Over the past month we have heard about the impending election that seems to never be coming. Whether it is next year or in a few weeks there has been a debate not just locally but in other parts of the UK about some form of pro-remain cooperation taking place. Now, I know Alliance have ruled this out from their end and that is their right to do so. The Greens, Sinn Fein and the SDLP have expressed some sort of interest in working together.
In Northern Ireland where we have a mix of some elections being conducted using a PR-STV system and another with the First Past the Post System it can be confusing as to why we would find it normal for parties to fight each other in one set of elections but cooperate in another. However, in this election, if it is held in the coming weeks, could be a vote that will change over lives and relationships on this island for decades.
People here from the remain side have lamented the DUP’s approach at Westminster arguing that they don’t speak for a majority in Northern Ireland and that this should be taken into account. However, the DUP, whether you like them or not, are going to naturally press their advantage and sorry but they’re not going to back away from Brexit. People forget that they’ve been at this project longer than Nigel Farage. They were the original leavers and have been so since 1973. This will not change.
The DUP also enjoy their strength due in many cases to vote splitting. South Belfast is one of the most pro-remain constituencies, yet it is a represented by a pro Brexit MP. Why? Because the pro remain parties in 2017 thought it would be a great tactic to kick lumps out of one another, allowing the DUP to come through the middle. This also happens in places like North Belfast too. And this self indulgence almost saw North Down fall too. Just imagine what the last two years would’ve been like without somebody like Lady Hermon defending the Good Friday Agreement.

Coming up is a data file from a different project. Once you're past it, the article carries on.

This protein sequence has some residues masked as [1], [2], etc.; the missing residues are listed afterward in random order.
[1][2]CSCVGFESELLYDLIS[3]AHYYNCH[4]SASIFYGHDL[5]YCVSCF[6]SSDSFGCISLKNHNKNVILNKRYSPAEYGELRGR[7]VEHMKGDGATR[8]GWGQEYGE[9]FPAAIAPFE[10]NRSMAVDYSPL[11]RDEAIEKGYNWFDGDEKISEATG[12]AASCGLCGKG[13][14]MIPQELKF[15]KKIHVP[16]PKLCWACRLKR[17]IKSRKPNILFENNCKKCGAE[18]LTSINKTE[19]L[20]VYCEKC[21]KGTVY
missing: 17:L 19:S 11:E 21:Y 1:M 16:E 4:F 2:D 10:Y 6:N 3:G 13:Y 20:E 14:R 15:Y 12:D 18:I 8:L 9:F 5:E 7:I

This isn’t the first time that parties on one side have failed to grasp the importance of a moment. In February 1974, the anti power-sharing parties united together to fight the election, the pro parties all fought each other, splitting the vote and all but one seat was won by anti-Sunningdale forces. That election was then used by those forces to claim that the Executive had no mandate and should be abolished.
Power begets power in politics. When remainers can transfer in elections, we win them, However we need to recognise that we don’t have that luxury at a Westminster election. The candidate with the most votes wins and they don’t need a high share of the vote to do so.
As a Nationalist who voted remain, i can see that North Down should keep Lady Hermon due to her excellent work since 2016. Other pro remain parties should not make it easier for her to be defeated and i couldn’t care less that she supports keep NI within the union.
This isn’t about border polls or the union, it’s about what we want those broadcasters to say the day after we vote. Is it that the pro-Brexit forces have consolidated their position? Or do we want it to be that the remain forces have gained back lost ground from 2017. We will see one of these two headlines and make no mistake, the DUP (I don’t mean this as an insult) will use their influence to make sure we leave the European Union. Because they understand, power begets power. They wouldn’t let a little thing like doing something because it has always been done a certain way get in the way of advancing their objectives.
As remainers we can no longer protest this influence when we willingly fight one another and split votes in critical elections. This cooperation is not about a border poll or securing the union, it’s about what voice we want to project outwards to the rest of the UK. That’s the choice that these parties face. Where there is no chance of a pro-Brexit candidate winning, then belt away, but in the handful of critical seats that we have in Northern Ireland, it would be a folly to not seek for this election some form of cooperation that might help project that remain voice.
We are running out of avenues to make our voices heard on this issue, if there is an election let’s not waste a moment and keep the forward momentum that was achieved in previous elections going.
David McCann holds a PhD in North-South relations from University of Ulster. You can follow him on twitter @dmcbfs